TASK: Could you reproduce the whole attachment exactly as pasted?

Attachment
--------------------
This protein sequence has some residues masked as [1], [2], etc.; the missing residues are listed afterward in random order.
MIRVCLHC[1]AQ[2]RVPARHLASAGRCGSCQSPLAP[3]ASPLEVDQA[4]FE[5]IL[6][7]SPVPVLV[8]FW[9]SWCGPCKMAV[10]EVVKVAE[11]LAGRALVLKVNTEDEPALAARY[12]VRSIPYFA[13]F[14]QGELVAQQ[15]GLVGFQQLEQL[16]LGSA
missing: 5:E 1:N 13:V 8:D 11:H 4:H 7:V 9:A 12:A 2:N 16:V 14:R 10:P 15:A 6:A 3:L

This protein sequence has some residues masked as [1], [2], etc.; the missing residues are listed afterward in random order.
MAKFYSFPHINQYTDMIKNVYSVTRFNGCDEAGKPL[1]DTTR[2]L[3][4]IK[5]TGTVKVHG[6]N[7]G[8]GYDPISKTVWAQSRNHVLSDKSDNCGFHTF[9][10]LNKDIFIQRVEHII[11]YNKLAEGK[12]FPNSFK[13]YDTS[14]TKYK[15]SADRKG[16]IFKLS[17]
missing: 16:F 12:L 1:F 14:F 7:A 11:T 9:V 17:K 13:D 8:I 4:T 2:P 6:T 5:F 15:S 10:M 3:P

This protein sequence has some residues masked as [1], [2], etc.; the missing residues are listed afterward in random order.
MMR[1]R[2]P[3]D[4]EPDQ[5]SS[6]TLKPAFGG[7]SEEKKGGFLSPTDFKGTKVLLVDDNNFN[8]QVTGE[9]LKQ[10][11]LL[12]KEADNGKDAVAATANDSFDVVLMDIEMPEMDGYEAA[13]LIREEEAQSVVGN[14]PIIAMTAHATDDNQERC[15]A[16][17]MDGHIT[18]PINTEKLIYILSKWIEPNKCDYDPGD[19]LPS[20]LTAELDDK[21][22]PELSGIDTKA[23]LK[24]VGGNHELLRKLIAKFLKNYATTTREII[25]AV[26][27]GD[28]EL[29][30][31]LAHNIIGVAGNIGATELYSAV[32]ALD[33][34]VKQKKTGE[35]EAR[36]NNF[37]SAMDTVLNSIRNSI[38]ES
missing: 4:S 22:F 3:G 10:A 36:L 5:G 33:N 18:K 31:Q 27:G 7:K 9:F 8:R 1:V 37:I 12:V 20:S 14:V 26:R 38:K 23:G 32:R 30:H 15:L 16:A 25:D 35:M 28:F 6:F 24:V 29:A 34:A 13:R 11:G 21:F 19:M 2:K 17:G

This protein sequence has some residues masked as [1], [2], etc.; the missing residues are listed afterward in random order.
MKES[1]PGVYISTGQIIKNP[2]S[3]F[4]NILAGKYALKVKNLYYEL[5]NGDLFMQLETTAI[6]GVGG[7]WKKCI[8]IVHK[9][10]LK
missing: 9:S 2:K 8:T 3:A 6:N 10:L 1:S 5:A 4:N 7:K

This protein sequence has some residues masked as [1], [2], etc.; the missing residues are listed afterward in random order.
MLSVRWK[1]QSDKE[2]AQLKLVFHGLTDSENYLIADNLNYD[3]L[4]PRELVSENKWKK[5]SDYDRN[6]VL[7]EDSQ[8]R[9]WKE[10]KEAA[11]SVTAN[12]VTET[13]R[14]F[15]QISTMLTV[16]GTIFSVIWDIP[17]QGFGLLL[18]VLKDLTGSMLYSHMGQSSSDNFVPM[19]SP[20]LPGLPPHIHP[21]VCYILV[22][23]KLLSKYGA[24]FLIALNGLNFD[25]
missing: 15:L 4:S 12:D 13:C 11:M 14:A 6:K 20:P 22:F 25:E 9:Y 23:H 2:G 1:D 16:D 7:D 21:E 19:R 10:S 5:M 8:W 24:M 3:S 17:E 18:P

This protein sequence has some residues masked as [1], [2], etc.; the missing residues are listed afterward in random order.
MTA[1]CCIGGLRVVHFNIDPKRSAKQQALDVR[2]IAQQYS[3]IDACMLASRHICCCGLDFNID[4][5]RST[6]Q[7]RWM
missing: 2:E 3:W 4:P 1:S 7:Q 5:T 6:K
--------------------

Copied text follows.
This protein sequence has some residues masked as [1], [2], etc.; the missing residues are listed afterward in random order.
MIRVCLHC[1]AQ[2]RVPARHLASAGRCGSCQSPLAP[3]ASPLEVDQA[4]FE[5]IL[6][7]SPVPVLV[8]FW[9]SWCGPCKMAV[10]EVVKVAE[11]LAGRALVLKVNTEDEPALAARY[12]VRSIPYFA[13]F[14]QGELVAQQ[15]GLVGFQQLEQL[16]LGSA
missing: 5:E 1:N 13:V 8:D 11:H 4:H 7:V 9:A 12:A 2:N 16:V 14:R 10:P 15:A 6:A 3:L

This protein sequence has some residues masked as [1], [2], etc.; the missing residues are listed afterward in random order.
MAKFYSFPHINQYTDMIKNVYSVTRFNGCDEAGKPL[1]DTTR[2]L[3][4]IK[5]TGTVKVHG[6]N[7]G[8]GYDPISKTVWAQSRNHVLSDKSDNCGFHTF[9][10]LNKDIFIQRVEHII[11]YNKLAEGK[12]FPNSFK[13]YDTS[14]TKYK[15]SADRKG[16]IFKLS[17]
missing: 16:F 12:L 1:F 14:F 7:A 11:T 9:V 17:K 13:D 8:I 4:T 2:P 6:T 5:F 15:S 10:M 3:P

This protein sequence has some residues masked as [1], [2], etc.; the missing residues are listed afterward in random order.
MMR[1]R[2]P[3]D[4]EPDQ[5]SS[6]TLKPAFGG[7]SEEKKGGFLSPTDFKGTKVLLVDDNNFN[8]QVTGE[9]LKQ[10][11]LL[12]KEADNGKDAVAATANDSFDVVLMDIEMPEMDGYEAA[13]LIREEEAQSVVGN[14]PIIAMTAHATDDNQERC[15]A[16][17]MDGHIT[18]PINTEKLIYILSKWIEPNKCDYDPGD[19]LPS[20]LTAELDDK[21][22]PELSGIDTKA[23]LK[24]VGGNHELLRKLIAKFLKNYATTTREII[25]AV[26][27]GD[28]EL[29][30][31]LAHNIIGVAGNIGATELYSAV[32]ALD[33][34]VKQKKTGE[35]EAR[36]NNF[37]SAMDTVLNSIRNSI[38]ES
missing: 4:S 22:F 3:G 10:A 36:L 5:G 33:N 18:K 31:Q 27:G 7:K 9:F 8:R 1:V 37:I 12:V 20:S 14:V 26:R 38:K 23:G 32:R 30:H 15:L 16:A 25:D 35:M 28:F 6:F 24:V 29:A 34:A 13:R 11:G 21:F 19:M 2:K 17:G

This protein sequence has some residues masked as [1], [2], etc.; the missing residues are listed afterward in random order.
MKES[1]PGVYISTGQIIKNP[2]S[3]F[4]NILAGKYALKVKNLYYEL[5]NGDLFMQLETTAI[6]GVGG[7]WKKCI[8]IVHK[9][10]LK
missing: 9:S 2:K 8:T 3:A 6:N 10:L 1:S 5:A 4:N 7:K

This protein sequence has some residues masked as [1], [2], etc.; the missing residues are listed afterward in random order.
MLSVRWK[1]QSDKE[2]AQLKLVFHGLTDSENYLIADNLNYD[3]L[4]PRELVSENKWKK[5]SDYDRN[6]VL[7]EDSQ[8]R[9]WKE[10]KEAA[11]SVTAN[12]VTET[13]R[14]F[15]QISTMLTV[16]GTIFSVIWDIP[17]QGFGLLL[18]VLKDLTGSMLYSHMGQSSSDNFVPM[19]SP[20]LPGLPPHIHP[21]VCYILV[22][23]KLLSKYGA[24]FLIALNGLNFD[25]
missing: 15:L 4:S 12:D 13:C 11:M 14:A 6:K 20:P 22:F 25:E 9:Y 23:H 2:G 1:D 16:D 7:D 21:E 19:R 10:S 5:M 8:W 24:M 3:S 17:E 18:P

This protein sequence has some residues masked as [1], [2], etc.; the missing residues are listed afterward in random order.
MTA[1]CCIGGLRVVHFNIDPKRSAKQQALDVR[2]IAQQYS[3]IDACMLASRHICCCGLDFNID[4][5]RST[6]Q[7]RWM
missing: 2:E 3:W 4:P 1:S 7:Q 5:T 6:K